Lord Mayor of the City of London visits Edinburgh to meet with Nicola Sturgeon

After a series of meetings between senior Scottish Government and City of London officials, including First Minister Nicola Sturgeon and Lord Mayor Nick Lyons, GEFI convened financiers and policymakers at Phoenix Group’s Edinburgh offices last week on 24th January.

The panel featured Amanda Young, abrdn, Richard Rollison, Scottish Government, Chris Hayward, The City of London, David Pitt-Watson, Cambridge Judge Business School and Dame Susan Rice, GEFI & The Financial Services Culture Board, and came together to discuss the nature of collaboration between Scotland and London on finance, and the role that Scotland’s sustainable finance community can play.

The discussion emphasised that Scotland has power in the investment space, in particular in regards to sustainability and ethical investment where it is leading the way with a community of sustainable finance practitioners.
This is in part down to the size of the industry: people know each other in a way that is difficult in a city as large as London. Another factor is the disproportionate number of SMEs in the Scottish economy.

Scotland’s strengths are in long-term investing, and in values-led approaches such as sustainable investing, which means it complements the City of London’s global reach. Panellists emphasised that there is not a competition between London and Scotland: we all bring different things to the equation and many people in Scotland have deep ties to London.

Overall, the scale of problems like climate change can feel huge, but focusing on tangible actions in a specific place can be a fantastic start.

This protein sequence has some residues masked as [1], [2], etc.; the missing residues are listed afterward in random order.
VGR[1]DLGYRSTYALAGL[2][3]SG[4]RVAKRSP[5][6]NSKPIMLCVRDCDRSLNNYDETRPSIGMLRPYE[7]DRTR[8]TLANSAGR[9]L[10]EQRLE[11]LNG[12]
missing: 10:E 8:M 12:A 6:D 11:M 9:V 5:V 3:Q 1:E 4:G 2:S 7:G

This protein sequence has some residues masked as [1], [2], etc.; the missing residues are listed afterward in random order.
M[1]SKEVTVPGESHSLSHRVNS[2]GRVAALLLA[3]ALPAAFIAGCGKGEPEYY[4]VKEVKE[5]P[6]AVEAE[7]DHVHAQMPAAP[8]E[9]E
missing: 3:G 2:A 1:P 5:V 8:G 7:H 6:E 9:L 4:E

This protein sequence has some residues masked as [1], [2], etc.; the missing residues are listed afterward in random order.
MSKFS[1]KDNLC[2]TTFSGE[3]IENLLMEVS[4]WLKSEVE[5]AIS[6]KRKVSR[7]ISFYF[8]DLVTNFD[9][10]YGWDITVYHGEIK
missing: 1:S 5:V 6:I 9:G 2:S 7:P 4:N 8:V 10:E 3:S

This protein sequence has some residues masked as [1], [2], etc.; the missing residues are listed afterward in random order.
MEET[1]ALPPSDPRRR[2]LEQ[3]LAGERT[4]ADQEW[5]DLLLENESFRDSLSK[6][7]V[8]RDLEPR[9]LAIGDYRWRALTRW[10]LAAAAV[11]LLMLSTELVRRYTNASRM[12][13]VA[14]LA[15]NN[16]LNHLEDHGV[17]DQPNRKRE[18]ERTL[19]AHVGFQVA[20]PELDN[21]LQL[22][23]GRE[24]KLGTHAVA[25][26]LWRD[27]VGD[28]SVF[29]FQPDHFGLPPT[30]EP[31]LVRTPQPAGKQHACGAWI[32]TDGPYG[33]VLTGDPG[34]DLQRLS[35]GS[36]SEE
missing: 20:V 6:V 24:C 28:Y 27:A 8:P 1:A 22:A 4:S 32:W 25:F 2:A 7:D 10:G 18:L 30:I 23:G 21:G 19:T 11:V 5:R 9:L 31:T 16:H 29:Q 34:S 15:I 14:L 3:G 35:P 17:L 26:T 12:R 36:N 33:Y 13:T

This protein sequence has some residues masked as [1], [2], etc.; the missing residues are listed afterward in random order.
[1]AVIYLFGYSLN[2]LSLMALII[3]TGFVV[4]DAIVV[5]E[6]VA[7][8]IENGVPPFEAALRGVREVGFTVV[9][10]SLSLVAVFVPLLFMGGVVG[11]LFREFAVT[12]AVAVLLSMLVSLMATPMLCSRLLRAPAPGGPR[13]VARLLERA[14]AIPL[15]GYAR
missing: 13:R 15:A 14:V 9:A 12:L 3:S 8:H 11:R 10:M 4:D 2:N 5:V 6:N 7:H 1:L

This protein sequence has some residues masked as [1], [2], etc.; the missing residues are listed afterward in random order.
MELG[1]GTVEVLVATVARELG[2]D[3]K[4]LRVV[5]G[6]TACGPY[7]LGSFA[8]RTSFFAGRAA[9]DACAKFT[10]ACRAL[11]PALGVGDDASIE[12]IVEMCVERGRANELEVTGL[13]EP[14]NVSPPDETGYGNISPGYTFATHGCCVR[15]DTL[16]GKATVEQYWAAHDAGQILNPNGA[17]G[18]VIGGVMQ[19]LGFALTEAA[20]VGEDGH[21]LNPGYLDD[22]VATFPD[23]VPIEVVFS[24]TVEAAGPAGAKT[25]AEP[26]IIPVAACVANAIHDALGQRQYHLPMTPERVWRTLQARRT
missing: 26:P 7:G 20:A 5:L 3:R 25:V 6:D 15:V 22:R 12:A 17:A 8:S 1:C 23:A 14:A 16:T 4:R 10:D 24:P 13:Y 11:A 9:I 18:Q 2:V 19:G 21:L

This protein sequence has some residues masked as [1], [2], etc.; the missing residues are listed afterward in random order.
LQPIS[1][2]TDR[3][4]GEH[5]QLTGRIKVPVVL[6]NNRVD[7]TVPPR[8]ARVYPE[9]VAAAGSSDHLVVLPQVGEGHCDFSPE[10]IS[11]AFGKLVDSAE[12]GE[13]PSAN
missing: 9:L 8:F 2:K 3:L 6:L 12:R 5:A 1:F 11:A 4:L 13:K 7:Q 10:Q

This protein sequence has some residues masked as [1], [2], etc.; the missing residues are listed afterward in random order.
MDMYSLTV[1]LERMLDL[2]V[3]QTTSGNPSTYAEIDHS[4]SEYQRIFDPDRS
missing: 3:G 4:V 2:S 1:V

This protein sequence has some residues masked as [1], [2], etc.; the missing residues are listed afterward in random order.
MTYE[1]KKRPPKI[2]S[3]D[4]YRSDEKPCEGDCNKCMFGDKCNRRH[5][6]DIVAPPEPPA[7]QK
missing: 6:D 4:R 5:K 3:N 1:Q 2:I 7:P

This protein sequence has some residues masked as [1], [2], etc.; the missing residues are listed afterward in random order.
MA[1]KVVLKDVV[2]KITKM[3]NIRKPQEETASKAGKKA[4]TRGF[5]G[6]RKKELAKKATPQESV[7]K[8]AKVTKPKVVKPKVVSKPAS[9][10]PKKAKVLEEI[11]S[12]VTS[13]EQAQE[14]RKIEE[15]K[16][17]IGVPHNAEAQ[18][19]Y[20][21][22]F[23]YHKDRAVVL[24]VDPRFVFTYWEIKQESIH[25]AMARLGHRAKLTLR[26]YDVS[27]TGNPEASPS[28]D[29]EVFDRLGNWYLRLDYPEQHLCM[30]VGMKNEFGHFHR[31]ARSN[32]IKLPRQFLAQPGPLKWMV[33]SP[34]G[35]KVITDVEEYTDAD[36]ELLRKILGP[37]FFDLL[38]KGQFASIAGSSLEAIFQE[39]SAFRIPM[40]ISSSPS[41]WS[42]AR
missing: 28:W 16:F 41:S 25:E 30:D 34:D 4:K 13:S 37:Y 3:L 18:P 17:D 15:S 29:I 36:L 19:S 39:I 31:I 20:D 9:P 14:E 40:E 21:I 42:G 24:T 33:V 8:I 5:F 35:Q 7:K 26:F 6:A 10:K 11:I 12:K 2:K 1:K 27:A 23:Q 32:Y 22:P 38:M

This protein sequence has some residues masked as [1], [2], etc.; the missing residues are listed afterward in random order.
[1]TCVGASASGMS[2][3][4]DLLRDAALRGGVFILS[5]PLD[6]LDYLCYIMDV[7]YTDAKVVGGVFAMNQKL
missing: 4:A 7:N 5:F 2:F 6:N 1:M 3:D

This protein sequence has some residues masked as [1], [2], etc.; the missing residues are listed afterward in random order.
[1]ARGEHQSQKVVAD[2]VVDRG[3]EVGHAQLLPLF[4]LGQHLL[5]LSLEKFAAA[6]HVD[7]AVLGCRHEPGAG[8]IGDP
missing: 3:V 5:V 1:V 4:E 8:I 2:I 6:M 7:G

Watch Chris Hayward and Richard Rollison outline their view on Scotland-London collaboration.

Job Vacancy: Could You Be Our Next Digital Marketing Manager?

The Global Ethical Finance Initiative (GEFI) has become the hub at the centre of the ethical finance movement. We undertake advocacy through curating independent conversations among a broad coalition of financial services stakeholders, as well as research, advisory work and delivering practical projects. We are the partner for action on ethical finance.

From our Edinburgh base, we are a non-profit with a global footprint. We are supported by the Scottish Government and several major financial institutions including Baillie Gifford and NatWest Group. We also work in partnership with global multilateral institutions, such as the United Nations. Our wider organisation includes the Ethical Finance Hub, Islamic Finance Council UK, SDG Tartan and

With ethical finance moving from the niche to the norm, the level of interest in our work has grown considerably. To meet demand, we are now expanding and have an exciting opportunity for an experienced Digital Marketing Manager to join our growing team to lead on the planning and delivery of our marketing, website and social media strategies for 2022 and beyond.